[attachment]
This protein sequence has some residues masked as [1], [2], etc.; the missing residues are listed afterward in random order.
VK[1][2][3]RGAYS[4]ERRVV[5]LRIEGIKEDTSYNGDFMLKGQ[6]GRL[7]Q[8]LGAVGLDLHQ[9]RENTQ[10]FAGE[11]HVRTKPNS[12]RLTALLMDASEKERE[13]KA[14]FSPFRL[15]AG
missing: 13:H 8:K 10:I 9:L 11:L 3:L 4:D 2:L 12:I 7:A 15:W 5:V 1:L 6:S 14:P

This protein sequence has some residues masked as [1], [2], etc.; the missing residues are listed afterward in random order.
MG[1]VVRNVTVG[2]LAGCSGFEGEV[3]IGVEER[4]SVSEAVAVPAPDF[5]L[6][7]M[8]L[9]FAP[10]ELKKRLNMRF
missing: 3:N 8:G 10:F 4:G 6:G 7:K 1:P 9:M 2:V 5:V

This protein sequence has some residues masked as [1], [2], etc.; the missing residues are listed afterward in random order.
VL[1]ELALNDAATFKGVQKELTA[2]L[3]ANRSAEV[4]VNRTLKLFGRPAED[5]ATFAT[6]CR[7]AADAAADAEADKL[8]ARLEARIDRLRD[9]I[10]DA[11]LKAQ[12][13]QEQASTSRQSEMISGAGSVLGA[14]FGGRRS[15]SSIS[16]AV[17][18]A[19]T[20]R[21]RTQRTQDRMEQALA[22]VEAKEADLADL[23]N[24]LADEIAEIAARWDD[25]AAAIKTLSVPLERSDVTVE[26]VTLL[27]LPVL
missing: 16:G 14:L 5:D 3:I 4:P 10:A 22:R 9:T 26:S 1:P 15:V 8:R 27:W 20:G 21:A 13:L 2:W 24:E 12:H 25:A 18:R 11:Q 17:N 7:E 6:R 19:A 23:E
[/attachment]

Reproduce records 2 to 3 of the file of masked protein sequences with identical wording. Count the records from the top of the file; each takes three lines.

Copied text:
This protein sequence has some residues masked as [1], [2], etc.; the missing residues are listed afterward in random order.
MG[1]VVRNVTVG[2]LAGCSGFEGEV[3]IGVEER[4]SVSEAVAVPAPDF[5]L[6][7]M[8]L[9]FAP[10]ELKKRLNMRF
missing: 3:N 8:G 10:F 4:G 6:G 7:K 1:P 9:M 2:V 5:V

This protein sequence has some residues masked as [1], [2], etc.; the missing residues are listed afterward in random order.
VL[1]ELALNDAATFKGVQKELTA[2]L[3]ANRSAEV[4]VNRTLKLFGRPAED[5]ATFAT[6]CR[7]AADAAADAEADKL[8]ARLEARIDRLRD[9]I[10]DA[11]LKAQ[12][13]QEQASTSRQSEMISGAGSVLGA[14]FGGRRS[15]SSIS[16]AV[17][18]A[19]T[20]R[21]RTQRTQDRMEQALA[22]VEAKEADLADL[23]N[24]LADEIAEIAARWDD[25]AAAIKTLSVPLERSDVTVE[26]VTLL[27]LPVL
missing: 16:G 14:L 5:D 3:I 4:P 10:A 22:R 9:T 26:S 1:P 15:V 8:R 27:W 20:G 21:A 13:L 2:W 24:E 12:H 25:A 18:R 11:Q 17:N 7:E 6:R 19:A 23:E